Both sensitivity and specificity of the 3 tuning forks to detect imaging evidence of a stress fracture from each imaging technique were determined (Table 3). Among the 3 tuning forks, the 256-Hz fork generated the highest sensitivity scores, whereas the 512-Hz fork produced the lowest sensitivity scores. However, in contrast, the specificity scores of the 256-Hz fork were the lowest, compared with the remaining 2 tuning forks. Therefore, the false-positive rate of pain to predict stress fracture imaging was high with the 256-Hz fork. Positive predictive values (PPV) and negative predictive values (NPV) were determined for each tuning fork for each separate imaging test type and for all imaging types combined. Although all of the tuning forks had good PPV scores for the MRI, the PPV values for radiographs and bone scans were inconsistent. Negative predictive values were highest for all 3 tuning forks for the radiograph but were inconsistent for the MRI and bone scan tests. The overall PPV and NPV of each tuning fork to predict positive stress fracture findings were not high, regardless of imaging technique (range, 51.4–58.6).
Table 3: Sensitivity and Specificity of the Tuning Forks to Detect True Positive Stress Fracture Imaging Results
The cumulative hazard of developing a positive stress fracture imaging finding in participants who responded with any pain value to any of the 3 tuning forks over the time since initial pain symptoms is shown in Figure 2. Greater duration of pain symptoms detected by a tuning fork was associated with an increased risk of a positive diagnosis of stress fracture. Cumulative hazards for a positive stress fracture imaging finding are shown for each tuning fork on the basis of the pain ratings obtained from the tuning fork (Figures 3A through 3C). Of all tuning forks, stress fractures were formally diagnosed more frequently with mild to severe participant pain ratings than with no pain rating for the 256-Hz fork (Figure 3B). Similar hazard patterns were not consistently observed with the 128-Hz and 512-Hz forks.
Figure 2. Cox Regression Hazard of Developing a Positive Stress Fracture Imaging Finding in Participants Who Responded to Any Tuning Fork with Pain Ratings of 1 to 3 (N = 36; “fork Responders”).
Figure 3. Cox Regression Hazard of Developing a Positive Stress Fracture Imaging Finding when Using the 128-Hz Tuning Fork (A), the 256-Hz Tuning Fork (B), and the 512-Hz Tuning Fork (C).
This pilot study provided novel data regarding the diagnostic value of tuning forks for stress fractures in runners. The evidence suggests that pain response (rating from 1–3) induced by tuning forks at the site of bone pain is related to a positive imaging finding; a pain rating of 3 further strengthens this relationship. Given that the 256-Hz fork induced higher average pain ratings than did the 128-Hz or 512-Hz forks, and high pain scores can better predict a stress fracture finding, we can infer from these data that the 256-Hz fork may be more useful in predicting actual stress fractures than the remaining tuning forks. Promising patterns of pain ratings elicited by the 256-Hz fork to the development of stress fractures emerged over the duration of symptoms, compared with the 2 other tuning forks, such that higher tuning fork induced pain ratings were related with an increased risk of a positive stress fracture finding, especially as the duration of the symptoms increased. The other 2 tuning forks did not elicit this same response.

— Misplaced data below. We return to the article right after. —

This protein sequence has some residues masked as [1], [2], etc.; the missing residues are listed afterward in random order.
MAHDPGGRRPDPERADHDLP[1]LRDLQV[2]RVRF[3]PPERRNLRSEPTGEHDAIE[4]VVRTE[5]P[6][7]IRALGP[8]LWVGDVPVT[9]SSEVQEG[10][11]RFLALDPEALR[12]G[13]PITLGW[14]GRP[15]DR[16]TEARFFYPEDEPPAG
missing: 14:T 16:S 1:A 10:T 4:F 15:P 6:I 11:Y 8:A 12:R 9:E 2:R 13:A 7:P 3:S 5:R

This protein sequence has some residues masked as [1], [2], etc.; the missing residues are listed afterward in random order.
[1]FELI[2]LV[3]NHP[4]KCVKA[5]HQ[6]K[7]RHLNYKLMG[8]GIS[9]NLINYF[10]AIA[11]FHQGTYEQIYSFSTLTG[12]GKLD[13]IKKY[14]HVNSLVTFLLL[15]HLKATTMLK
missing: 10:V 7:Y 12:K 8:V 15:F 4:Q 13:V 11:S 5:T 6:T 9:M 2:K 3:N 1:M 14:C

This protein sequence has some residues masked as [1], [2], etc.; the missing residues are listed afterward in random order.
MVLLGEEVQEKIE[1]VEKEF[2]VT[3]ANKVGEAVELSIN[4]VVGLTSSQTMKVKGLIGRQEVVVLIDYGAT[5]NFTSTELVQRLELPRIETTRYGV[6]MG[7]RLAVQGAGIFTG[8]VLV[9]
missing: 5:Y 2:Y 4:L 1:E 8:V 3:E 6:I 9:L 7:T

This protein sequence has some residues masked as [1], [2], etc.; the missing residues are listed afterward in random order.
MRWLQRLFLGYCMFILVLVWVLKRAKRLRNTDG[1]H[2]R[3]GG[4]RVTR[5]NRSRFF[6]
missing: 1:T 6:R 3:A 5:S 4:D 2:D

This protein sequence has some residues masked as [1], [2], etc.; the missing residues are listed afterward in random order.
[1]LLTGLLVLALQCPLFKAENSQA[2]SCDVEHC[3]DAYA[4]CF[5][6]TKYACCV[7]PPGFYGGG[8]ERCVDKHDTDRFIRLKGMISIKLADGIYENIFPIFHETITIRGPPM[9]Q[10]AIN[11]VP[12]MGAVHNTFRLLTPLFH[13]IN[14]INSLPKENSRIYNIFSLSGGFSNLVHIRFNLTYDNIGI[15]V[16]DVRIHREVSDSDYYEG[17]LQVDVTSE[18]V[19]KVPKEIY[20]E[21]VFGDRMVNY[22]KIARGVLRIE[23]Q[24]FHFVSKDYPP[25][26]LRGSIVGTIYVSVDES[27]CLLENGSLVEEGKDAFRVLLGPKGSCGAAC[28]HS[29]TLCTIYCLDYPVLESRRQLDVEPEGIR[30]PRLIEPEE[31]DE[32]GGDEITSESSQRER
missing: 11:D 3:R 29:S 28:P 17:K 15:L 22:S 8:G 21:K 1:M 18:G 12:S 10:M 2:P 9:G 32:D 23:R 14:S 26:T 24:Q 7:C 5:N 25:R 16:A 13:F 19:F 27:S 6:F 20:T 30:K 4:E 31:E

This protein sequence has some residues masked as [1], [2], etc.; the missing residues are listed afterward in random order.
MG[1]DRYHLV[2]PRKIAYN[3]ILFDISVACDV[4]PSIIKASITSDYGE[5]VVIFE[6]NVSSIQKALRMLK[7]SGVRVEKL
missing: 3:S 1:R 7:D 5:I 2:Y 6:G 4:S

Earlier studies attempted to find a cost-efficient, expeditious test for stress fracture diagnosis. Several studies have examined the association between ultrasound-induced pain and stress fractures.14–16 The accuracy of ultrasound to correctly identify stress fractures has been mixed. Two studies reported accuracy as high as 92.6% to 96%.15,16 In contrast, other ultrasound studies have produced less promising results, with sensitivity to detect stress fractures ranging from 43% to 75%.14,17,18 Romani et al19 compared visual analog pain rating values following application of a 1-MHz continuous ultrasound to Fredericson grading ratings on MRI. Overall, participants were correctly classified by ultrasound in only 40% of cases. None of the participants found to have stress fracture by MRI were correctly classified by ultrasound. The authors concluded that pain induced by ultrasound was not particularly sensitive for detecting tibial stress fractures.19
Magnetic resonance imaging has been touted as the single best technique for assessment of patients with suspected tibial stress injuries.20 The presence of a periosteal reaction on radiographs at the site of pain symptoms may predict a high-grade stress injury by MRI criteria.21 Gaeta et al20 compared the sensitivity and specificity of MRI, computed tomography, and bone scintigraphy (bone scan) for detecting tibial stress fractures. The sensitivity of the bone scan was 74%. Magnetic resonance imaging sensitivity, specificity, accuracy, PPV, and NPV for tibial stress fractures were 88%, 100%, 90%, 100%, and 62%, respectively.20 The sensitivity, specificity, accuracy, PPV, and NPV for the computed tomography scan were 42%, 100%, 52%, 100%, and 26%, respectively. Although MRI is highly accurate, it is costly and requires time for the patient and may not be available in all communities.